On average, we breathe 25,000 times in one day. But are we truly aware of how we breathe?

I remember in one of my therapy session, my therapist brought to my attention of the way I breathe. I was caught totally unaware and realised that I don’t even pay attention to the way I breathe. It was a huge moment for me as it dawned upon on me that I could manage my anxiety attacks through breathing. It felt funny at first, but it proved to be a powerful technique.

I did challenge my therapist about this though. How do you expect to do focus on my breathing when the person in front of me is triggering me? This was back in 2014. Today, I am extremely aware of my breathing, the way I breathe, whether it’s shallow or deep breathing. Anything that stresses me out, I immediately focus on my breathing.

I also realised how important it is to breathe when I recently undertook my first scuba diving experience in Dubai. The entire time I spent diving, I was able to calm myself down through slow, deep breathing.

We don’t realise that we take on a lot of stress and it affects our bodies as well. One of the things that affected my breathing was the stress of a divorce. It was a painful and difficult process. As much as I would have liked to brush it off, I subconsciously allowed the stress to affect me. As a by product of that stress, my breathing became short and shallow. I would run out of breath if I climbed a set of stairs. I would run out of breath if I had to do a short run. Initially I had thought its because I am unfit. Even when I started my gym workout, my breathing was still the same- short and shallow. My breathing was definitely affected by the stress that I had allowed myself to experience more than it was needed.

Thankfully, it was only when I sought to address the root cause of my stress that my breathing became a lot better.

This is why this book Breath by James Nestor becomes an extremely book to read. It is a very insightful and interesting journey through the art of breathing. He shares his own journey as he and a colleague undergo series of breathing methods to see how the correct methods of breathing actually begins to heal them.

We follow alongside the author as he documents his own journey, more like an experiment, of understanding what it is to breathe. “The book is a scientific adventure into the lost art and scientific of breathing. It explores the transformation that coccus inside our bodies every 3.3 seconds, the time it takes the average person to inhale and exhale.”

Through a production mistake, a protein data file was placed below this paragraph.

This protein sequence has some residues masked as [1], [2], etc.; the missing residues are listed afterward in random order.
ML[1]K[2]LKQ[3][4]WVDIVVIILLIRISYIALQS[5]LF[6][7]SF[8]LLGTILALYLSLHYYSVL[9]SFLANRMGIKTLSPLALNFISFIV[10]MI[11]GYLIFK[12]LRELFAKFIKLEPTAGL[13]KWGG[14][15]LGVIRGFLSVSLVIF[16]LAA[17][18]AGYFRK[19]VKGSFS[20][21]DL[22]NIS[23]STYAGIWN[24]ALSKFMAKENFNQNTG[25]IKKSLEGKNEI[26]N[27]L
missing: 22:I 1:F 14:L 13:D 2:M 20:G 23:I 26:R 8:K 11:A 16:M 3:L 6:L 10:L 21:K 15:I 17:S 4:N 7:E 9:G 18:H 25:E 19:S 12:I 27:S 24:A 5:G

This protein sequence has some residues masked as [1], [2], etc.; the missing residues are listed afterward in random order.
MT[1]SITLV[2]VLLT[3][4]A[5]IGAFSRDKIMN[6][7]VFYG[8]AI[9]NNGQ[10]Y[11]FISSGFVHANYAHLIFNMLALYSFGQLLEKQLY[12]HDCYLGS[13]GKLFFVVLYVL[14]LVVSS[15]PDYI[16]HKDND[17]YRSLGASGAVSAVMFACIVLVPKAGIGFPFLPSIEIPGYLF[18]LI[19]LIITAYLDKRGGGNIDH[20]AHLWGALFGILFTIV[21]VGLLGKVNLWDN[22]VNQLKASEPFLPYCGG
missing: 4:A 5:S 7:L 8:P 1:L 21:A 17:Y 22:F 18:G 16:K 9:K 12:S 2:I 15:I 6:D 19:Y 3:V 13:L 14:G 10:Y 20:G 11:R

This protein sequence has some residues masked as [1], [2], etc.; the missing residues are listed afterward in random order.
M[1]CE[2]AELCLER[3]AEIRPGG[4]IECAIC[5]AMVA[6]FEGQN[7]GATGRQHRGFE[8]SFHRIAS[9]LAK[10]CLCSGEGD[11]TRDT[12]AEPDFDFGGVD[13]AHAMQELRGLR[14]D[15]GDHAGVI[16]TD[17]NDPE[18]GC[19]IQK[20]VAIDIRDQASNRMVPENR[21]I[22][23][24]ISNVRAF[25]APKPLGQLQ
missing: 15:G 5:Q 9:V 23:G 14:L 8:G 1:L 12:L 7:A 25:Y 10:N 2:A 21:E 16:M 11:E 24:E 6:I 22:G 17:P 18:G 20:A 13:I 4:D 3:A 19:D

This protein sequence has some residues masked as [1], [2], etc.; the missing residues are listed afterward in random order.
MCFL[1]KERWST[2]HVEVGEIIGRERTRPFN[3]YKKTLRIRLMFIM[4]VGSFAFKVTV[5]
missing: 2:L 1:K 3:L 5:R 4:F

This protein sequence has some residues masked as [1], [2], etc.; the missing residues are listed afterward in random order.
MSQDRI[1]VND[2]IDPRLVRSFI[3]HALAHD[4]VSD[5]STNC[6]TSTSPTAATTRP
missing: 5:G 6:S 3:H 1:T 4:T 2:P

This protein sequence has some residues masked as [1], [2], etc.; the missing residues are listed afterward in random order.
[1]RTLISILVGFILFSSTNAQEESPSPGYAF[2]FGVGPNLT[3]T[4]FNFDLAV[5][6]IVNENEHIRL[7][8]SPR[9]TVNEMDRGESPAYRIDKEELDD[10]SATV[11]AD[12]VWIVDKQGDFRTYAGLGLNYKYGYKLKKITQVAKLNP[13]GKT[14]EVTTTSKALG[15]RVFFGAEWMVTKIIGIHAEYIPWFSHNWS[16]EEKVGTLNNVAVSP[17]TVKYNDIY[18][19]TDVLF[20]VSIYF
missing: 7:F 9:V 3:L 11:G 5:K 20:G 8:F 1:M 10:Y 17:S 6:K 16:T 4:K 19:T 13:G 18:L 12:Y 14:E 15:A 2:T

What the book will help you see:

  • You will understand why modern humans are the only species with chronically crooked teeth, and why that’s relevant to breathing.
  • Why our breathing has deteriorated over the ages, and why caveman never snored.
  • You will know the basics of restorative breathing.
  • You will know the benefits of serious, conscious breathing.
  • You will know what it is like to deep breathe, where your nervous system can benefit from it.
  • Finally, you will know how breathing affects every moment of your life and how to harness it to its full potential until your final breath.

Part One covers the basis of the experiment that the author and his friend undergo, whereby they are told to plug up their nose and do mouth breathing. We find out exactly why mouth breathing is so damaging to our bodies. Breathing through the nose allows us to take in 18% more oxygen than through the mouth.

Part Two covers the different aspects of our body systems that can aid in better breathing.

One of the most fascinating things I discovered was how important it is to breathe through our nose. Our right nostril is connected to the left side of the brain, and the left nostril is connected to the right side of the brain. Which is sometimes we are told to breathe through one side only to calm our bodies down.

The Right Nostril: circulation speeds up, body gets hotter, and cortisol levels, blood pressure and heart rate all increase. This happens because the right nostril activates the sympathetic nervous system, otherwise known as the “fight or flight” system.

The Left Nostril: this activates the parasympathetic nervous system, the rest and relax side that lowers blood pressure, cools off the body, and reduces anxiety.

See how you feel about yourself and your body next time you are in a stressed out situation when you breathe through the left side only.

Some words of wisdom:

“The best way to prevent many chronic health problem, improve athletic performance, and extend longevity was to focus on how we breathed, specifically to balance oxygen and carbon dioxide levels in our body. To do this, we’d need to learn how to inhale and exhale slowly.”

“Carbon dioxide has a profound dilating effect on blood vessels, opening these pathways so they could carry more oxygen-rich blood to hungry cells.”

“What is considered normal is a dozen to 20 breaths a minute.”

“Breathing less is not the same as breathing slow.” When we breathe slow, we take deeper longer breaths which allows for oxygen to go way inside the organs.”

“Mammals with the lowest resting heart rates love the longest.”

“Our ancient ancestors chewed for hours a day, every day. And because they chewed so much, their mouths, teeth, throats, and faces grew to be wide and strong and pronounces. Food in industrialised societies was so processed that it hardly required any chewing at all.”

“Chewing. The more we gnaw, the more stem cells we release, the more bone density and growth we’ll trigger, the younger we’ll look and the better we’ll breathe.”

In summary:

  1. Shut your mouth
  2. Breathe through your nose
  3. Exhale
  4. Chew
  5. Breathe more, on ocassion
  6. Hold your breath
  7. How we breathe matters

The Perfect Breath is this: Breathe in for about 5.5 seconds, then exhale for 5.5 seconds. That’s 5.5 breaths a minute for a total of about 5.5 litres of air.

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